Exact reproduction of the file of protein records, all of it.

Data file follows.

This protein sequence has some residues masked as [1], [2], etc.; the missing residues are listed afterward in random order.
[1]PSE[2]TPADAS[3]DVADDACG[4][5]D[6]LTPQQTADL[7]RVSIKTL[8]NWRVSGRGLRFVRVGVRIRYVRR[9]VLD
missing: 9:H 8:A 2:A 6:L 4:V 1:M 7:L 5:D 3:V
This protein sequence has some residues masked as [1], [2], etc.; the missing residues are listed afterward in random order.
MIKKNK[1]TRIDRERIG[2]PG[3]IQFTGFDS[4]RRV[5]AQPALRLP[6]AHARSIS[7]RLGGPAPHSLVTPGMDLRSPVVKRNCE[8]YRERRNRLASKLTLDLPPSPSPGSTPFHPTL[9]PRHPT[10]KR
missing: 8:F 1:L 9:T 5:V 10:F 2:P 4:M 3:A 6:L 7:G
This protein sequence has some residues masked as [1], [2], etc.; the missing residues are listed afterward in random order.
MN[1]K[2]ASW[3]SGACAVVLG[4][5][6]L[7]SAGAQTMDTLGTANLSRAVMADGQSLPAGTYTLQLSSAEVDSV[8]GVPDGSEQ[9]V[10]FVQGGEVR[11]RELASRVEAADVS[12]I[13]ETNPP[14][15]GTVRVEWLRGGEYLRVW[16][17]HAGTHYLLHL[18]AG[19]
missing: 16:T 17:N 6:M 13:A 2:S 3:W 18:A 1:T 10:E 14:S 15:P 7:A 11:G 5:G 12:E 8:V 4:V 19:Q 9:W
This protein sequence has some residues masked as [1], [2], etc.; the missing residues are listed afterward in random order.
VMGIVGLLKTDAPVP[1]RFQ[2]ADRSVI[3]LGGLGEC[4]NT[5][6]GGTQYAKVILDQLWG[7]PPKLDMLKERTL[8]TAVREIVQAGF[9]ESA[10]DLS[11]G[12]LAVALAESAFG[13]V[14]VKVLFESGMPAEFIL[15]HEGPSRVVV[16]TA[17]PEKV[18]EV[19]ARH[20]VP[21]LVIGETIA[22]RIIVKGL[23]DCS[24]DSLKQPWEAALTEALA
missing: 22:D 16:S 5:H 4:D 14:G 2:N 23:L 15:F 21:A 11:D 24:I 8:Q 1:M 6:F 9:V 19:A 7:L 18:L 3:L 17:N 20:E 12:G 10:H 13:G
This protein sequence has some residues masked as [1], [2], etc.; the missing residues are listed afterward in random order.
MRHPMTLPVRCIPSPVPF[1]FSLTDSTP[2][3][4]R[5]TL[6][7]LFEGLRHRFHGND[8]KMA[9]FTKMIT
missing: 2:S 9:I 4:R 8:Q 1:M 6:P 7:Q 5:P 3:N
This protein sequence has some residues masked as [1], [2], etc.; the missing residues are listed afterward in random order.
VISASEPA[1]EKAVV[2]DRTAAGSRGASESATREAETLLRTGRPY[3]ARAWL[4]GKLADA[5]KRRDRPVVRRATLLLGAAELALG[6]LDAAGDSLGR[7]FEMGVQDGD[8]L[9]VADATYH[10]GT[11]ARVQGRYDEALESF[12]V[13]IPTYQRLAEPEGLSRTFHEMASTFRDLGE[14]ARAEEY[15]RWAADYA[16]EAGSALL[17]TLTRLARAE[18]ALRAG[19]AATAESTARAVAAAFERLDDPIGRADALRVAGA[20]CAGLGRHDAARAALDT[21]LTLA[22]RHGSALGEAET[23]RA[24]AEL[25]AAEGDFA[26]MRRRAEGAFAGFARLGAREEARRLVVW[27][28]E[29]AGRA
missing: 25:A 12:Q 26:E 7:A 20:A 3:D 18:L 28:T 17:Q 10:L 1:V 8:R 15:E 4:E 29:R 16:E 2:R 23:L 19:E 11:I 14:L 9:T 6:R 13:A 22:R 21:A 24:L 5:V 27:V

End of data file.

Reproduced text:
This protein sequence has some residues masked as [1], [2], etc.; the missing residues are listed afterward in random order.
[1]PSE[2]TPADAS[3]DVADDACG[4][5]D[6]LTPQQTADL[7]RVSIKTL[8]NWRVSGRGLRFVRVGVRIRYVRR[9]VLD
missing: 9:H 8:A 2:A 6:L 4:V 1:M 7:L 5:D 3:V
This protein sequence has some residues masked as [1], [2], etc.; the missing residues are listed afterward in random order.
MIKKNK[1]TRIDRERIG[2]PG[3]IQFTGFDS[4]RRV[5]AQPALRLP[6]AHARSIS[7]RLGGPAPHSLVTPGMDLRSPVVKRNCE[8]YRERRNRLASKLTLDLPPSPSPGSTPFHPTL[9]PRHPT[10]KR
missing: 8:F 1:L 9:T 5:V 10:F 2:P 4:M 3:A 6:L 7:G
This protein sequence has some residues masked as [1], [2], etc.; the missing residues are listed afterward in random order.
MN[1]K[2]ASW[3]SGACAVVLG[4][5][6]L[7]SAGAQTMDTLGTANLSRAVMADGQSLPAGTYTLQLSSAEVDSV[8]GVPDGSEQ[9]V[10]FVQGGEVR[11]RELASRVEAADVS[12]I[13]ETNPP[14][15]GTVRVEWLRGGEYLRVW[16][17]HAGTHYLLHL[18]AG[19]
missing: 16:T 17:N 6:M 13:A 2:S 3:W 18:A 1:T 10:E 14:S 15:P 7:A 11:G 5:G 12:E 8:V 4:V 19:Q 9:W
This protein sequence has some residues masked as [1], [2], etc.; the missing residues are listed afterward in random order.
VMGIVGLLKTDAPVP[1]RFQ[2]ADRSVI[3]LGGLGEC[4]NT[5][6]GGTQYAKVILDQLWG[7]PPKLDMLKERTL[8]TAVREIVQAGF[9]ESA[10]DLS[11]G[12]LAVALAESAFG[13]V[14]VKVLFESGMPAEFIL[15]HEGPSRVVV[16]TA[17]PEKV[18]EV[19]ARH[20]VP[21]LVIGETIA[22]RIIVKGL[23]DCS[24]DSLKQPWEAALTEALA
missing: 22:D 16:S 5:H 4:D 14:G 2:N 23:L 15:F 21:A 11:D 24:I 8:Q 1:M 6:F 9:V 19:A 7:L 18:L 3:L 17:N 20:E 12:G 10:H 13:G
This protein sequence has some residues masked as [1], [2], etc.; the missing residues are listed afterward in random order.
MRHPMTLPVRCIPSPVPF[1]FSLTDSTP[2][3][4]R[5]TL[6][7]LFEGLRHRFHGND[8]KMA[9]FTKMIT
missing: 2:S 9:I 4:R 8:Q 1:M 6:P 7:Q 5:P 3:N
This protein sequence has some residues masked as [1], [2], etc.; the missing residues are listed afterward in random order.
VISASEPA[1]EKAVV[2]DRTAAGSRGASESATREAETLLRTGRPY[3]ARAWL[4]GKLADA[5]KRRDRPVVRRATLLLGAAELALG[6]LDAAGDSLGR[7]FEMGVQDGD[8]L[9]VADATYH[10]GT[11]ARVQGRYDEALESF[12]V[13]IPTYQRLAEPEGLSRTFHEMASTFRDLGE[14]ARAEEY[15]RWAADYA[16]EAGSALL[17]TLTRLARAE[18]ALRAG[19]AATAESTARAVAAAFERLDDPIGRADALRVAGA[20]CAGLGRHDAARAALDT[21]LTLA[22]RHGSALGEAET[23]RA[24]AEL[25]AAEGDFA[26]MRRRAEGAFAGFARLGAREEARRLVVW[27][28]E[29]AGRA
missing: 25:A 12:Q 26:E 7:A 20:A 3:D 18:L 28:T 17:Q 10:L 1:V 8:R 15:E 4:E 29:R 16:E 2:R 23:L 19:E 11:I 14:L 9:T 6:R 13:A 22:R 21:A 24:L 5:V 27:V